Dan Ethridge, the Denman Wildlife Area assistant manager, checks the stop-boards he rebuilt within an earthen dam after vandals apparently removed them last weekend, draining the pond. - Jim Craven

Back in the flow

A 4-acre pond in the Denman Wildlife Area was close to full of water again Tuesday, three days after vandals pulled headboards out of a culvert, draining its waters and flushing out its fish.

Oregon Department of Fish and Wildlife biologists searched throughout the area downstream of the pond east of the wildlife area offices, but could find no sign of the missing headboards.

They were not rotten, so a natural failure appears impossible, said Mark Vargas, an ODFW biologist stationed at the wildlife area.

"They're just gone," Vargas said. "It appears to be vandalism."

No threats had been made against the ponds, and this was the first time a pond had been targeted in a string of recent vandalism there, said Dan Ethridge, the wildlife area's assistant manager. The sheriff's department was called to investigate, Ethridge said.

Within the past two weeks, vandals have struck other parts of the wildlife area, Ethridge said.

Someone spray-painted "LA-13" — an apparent gang reference — on a bench built by a Boy Scout and placed along Whetstone Pond, the larger pond north of the ODFW office, Ethridge said.

Similarly, someone spray-painted other graffiti on a wildlife area outbuilding, Ethridge said. A check station used by fall pheasant hunters was also vandalized, with the words "Brat Pack" and disparaging comments about hunters left there, Ethridge said.

Also, lock was cut last week on a gate restricting access at the wildlife areas's Modoc Unit, but that happens about three times a year, Ethridge said.

In this most recent case, vandals targeted a concrete culvert sunk into the berm that creates the pond south of the wildlife area headquarters along East Gregory Road.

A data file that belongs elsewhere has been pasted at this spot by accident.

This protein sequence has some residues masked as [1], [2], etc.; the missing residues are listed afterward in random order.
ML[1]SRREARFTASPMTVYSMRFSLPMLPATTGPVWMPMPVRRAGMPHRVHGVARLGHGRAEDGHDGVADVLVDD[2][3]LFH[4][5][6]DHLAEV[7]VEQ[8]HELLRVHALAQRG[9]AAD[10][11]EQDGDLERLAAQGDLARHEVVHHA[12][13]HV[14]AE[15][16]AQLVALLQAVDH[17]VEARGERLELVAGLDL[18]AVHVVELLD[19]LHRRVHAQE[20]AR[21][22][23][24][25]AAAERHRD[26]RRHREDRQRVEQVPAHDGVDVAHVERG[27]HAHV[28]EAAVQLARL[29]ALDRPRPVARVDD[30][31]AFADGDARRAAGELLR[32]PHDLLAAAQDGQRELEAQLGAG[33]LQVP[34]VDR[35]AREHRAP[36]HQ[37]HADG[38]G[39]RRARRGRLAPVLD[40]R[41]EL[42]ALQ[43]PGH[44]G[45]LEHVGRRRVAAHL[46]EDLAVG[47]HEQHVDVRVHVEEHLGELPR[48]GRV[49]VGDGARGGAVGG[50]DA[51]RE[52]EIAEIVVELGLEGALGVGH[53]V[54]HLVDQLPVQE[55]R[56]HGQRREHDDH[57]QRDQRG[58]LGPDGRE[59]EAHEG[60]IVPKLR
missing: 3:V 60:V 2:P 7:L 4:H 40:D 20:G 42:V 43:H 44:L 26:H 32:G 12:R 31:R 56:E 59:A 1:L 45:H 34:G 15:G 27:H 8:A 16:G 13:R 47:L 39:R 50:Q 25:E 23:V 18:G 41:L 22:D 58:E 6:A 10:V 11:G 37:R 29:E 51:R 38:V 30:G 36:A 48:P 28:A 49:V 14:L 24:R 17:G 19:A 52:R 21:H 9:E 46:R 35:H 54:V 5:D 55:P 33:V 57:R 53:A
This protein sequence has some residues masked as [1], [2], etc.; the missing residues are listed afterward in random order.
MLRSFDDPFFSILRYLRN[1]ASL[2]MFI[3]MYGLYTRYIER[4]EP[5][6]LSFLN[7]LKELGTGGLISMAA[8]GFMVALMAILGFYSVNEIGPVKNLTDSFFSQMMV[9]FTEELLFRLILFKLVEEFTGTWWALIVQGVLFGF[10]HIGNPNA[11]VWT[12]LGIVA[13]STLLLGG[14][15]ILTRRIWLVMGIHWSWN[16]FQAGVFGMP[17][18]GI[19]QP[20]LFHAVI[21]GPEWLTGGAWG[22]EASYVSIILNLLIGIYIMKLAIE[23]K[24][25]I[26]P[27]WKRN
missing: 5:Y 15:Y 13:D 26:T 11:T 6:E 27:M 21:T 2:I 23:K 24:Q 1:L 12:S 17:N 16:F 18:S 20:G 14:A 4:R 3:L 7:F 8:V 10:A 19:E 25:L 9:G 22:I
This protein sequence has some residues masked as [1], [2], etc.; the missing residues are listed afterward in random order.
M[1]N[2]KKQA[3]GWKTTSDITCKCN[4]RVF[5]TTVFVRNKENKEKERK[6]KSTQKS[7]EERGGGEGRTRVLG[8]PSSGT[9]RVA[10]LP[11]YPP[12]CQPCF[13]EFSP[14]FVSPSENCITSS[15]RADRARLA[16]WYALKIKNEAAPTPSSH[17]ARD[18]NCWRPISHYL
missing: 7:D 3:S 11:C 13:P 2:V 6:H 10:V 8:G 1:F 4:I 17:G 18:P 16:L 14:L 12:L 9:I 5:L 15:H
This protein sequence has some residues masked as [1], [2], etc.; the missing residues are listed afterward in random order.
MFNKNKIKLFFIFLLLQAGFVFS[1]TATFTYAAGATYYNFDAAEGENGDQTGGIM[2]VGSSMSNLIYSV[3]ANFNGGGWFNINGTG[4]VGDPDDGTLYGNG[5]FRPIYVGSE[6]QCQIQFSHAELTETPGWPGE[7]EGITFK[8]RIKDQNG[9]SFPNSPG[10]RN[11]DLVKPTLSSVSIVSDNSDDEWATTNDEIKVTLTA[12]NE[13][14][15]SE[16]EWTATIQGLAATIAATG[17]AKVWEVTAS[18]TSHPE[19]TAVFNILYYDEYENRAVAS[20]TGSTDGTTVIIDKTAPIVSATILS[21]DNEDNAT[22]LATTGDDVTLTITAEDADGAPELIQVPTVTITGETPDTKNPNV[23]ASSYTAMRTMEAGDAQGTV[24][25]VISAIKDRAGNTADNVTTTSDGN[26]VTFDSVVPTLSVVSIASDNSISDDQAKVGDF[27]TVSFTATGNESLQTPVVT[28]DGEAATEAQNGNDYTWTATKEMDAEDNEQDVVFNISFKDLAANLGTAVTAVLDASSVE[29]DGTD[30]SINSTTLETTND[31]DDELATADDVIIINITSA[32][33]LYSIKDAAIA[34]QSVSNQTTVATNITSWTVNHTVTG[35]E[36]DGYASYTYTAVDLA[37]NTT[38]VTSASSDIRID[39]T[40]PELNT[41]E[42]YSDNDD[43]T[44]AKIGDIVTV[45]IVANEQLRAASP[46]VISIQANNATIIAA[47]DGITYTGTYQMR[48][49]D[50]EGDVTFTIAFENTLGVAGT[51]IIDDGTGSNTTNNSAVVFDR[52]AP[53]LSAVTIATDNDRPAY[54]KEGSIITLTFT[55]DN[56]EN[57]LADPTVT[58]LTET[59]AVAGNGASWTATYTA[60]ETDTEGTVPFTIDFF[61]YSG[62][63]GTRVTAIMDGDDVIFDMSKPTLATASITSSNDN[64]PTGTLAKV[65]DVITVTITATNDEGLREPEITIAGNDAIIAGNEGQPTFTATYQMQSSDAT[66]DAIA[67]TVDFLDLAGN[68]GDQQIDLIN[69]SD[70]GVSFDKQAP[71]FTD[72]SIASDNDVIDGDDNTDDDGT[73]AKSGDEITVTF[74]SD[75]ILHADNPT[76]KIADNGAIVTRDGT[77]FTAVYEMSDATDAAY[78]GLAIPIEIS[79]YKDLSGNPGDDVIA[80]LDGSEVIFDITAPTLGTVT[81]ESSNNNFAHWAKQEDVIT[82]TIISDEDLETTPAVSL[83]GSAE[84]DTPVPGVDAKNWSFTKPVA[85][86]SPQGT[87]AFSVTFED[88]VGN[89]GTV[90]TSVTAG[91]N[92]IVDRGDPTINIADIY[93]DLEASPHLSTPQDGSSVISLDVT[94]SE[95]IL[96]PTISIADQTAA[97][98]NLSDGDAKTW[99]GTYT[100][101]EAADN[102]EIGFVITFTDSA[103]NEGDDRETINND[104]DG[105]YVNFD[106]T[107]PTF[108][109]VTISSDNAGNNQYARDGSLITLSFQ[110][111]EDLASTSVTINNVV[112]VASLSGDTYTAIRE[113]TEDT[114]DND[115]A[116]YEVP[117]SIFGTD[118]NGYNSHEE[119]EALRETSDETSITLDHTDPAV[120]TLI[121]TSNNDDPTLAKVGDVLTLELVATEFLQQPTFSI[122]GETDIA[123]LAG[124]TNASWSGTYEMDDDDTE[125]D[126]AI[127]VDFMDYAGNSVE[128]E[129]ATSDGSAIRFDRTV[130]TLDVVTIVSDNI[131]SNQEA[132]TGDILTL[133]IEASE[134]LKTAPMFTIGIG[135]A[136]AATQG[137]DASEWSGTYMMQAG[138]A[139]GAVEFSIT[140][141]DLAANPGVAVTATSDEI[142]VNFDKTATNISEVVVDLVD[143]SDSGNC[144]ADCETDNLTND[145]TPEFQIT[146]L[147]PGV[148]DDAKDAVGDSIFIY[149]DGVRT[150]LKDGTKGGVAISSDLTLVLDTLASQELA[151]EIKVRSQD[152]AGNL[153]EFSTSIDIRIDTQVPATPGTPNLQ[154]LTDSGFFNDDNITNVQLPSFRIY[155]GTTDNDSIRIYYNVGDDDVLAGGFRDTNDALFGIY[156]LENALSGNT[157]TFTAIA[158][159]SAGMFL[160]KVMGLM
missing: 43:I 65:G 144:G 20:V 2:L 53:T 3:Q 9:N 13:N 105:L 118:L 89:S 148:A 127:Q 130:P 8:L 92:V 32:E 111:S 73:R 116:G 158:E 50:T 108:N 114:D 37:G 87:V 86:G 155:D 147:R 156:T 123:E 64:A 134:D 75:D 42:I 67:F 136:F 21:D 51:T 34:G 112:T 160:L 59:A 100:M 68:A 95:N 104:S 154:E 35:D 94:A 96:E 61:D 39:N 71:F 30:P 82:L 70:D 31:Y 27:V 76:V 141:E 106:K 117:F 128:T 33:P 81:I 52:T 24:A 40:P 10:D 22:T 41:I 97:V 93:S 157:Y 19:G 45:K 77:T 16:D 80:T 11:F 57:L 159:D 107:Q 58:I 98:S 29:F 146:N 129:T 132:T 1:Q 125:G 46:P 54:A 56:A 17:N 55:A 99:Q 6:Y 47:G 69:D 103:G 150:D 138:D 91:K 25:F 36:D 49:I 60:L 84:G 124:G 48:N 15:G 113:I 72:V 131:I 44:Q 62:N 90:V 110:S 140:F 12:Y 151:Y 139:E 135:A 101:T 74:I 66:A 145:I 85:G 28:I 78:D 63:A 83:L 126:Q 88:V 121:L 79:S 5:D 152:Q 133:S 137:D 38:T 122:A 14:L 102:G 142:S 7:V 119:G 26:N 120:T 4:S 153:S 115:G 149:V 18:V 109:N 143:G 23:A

Six boards stacked vertically in the culvert raise the lake's level to about 4 feet while allowing some spillage into the downstream creek.

Ethridge said it appears someone or a group came in early Saturday and pulled the top five boards, allowing water and fish to flush away. Some fish died before reaching a downstream pond.

By late afternoon, the lake was down to mud. Carp wallowed and Canada geese plopped in the muck they mistook for a healthy wetland, Ethridge said.

Ethridge rebuilt the stop-boards late Saturday and inflow quickly filled the pond to where it was 90 percent full Tuesday, he said.

A few carp, largemouth bass, bluegill, brown bullheads and other species survived in the muck, and those fish will be left to repopulate the pond, Ethridge said.

"I think it's going to come back on its own, so I don't think it was a total loss," Ethridge said.

Agency biologists Tuesday were mulling whether to catch tiny largemouth bass in Hyatt Lake — where they were illegally introduced several years ago — and release them in the pond that is popular among area residents.

Despite the vandalism, there were no plans to restrict access.

TouVelle Road on both sides of the Rogue River has access restricted by metal gates with locks, but the ODFW issues keys to anyone who offers a one-time listing of name, vehicle type and license plate.

Since the program began in 1997, the wildlife area has issued 6,932 keys.

The various ponds on the wildlife area are open to angling year-round, with largemouth bass, bluegill and brown bullhead the most common species caught there. No rainbow trout are stocked in any of these ponds, which normally become too shallow and warm in the summer for trout to survive.

Reach reporter Mark Freeman at 776-4470, or e-mail

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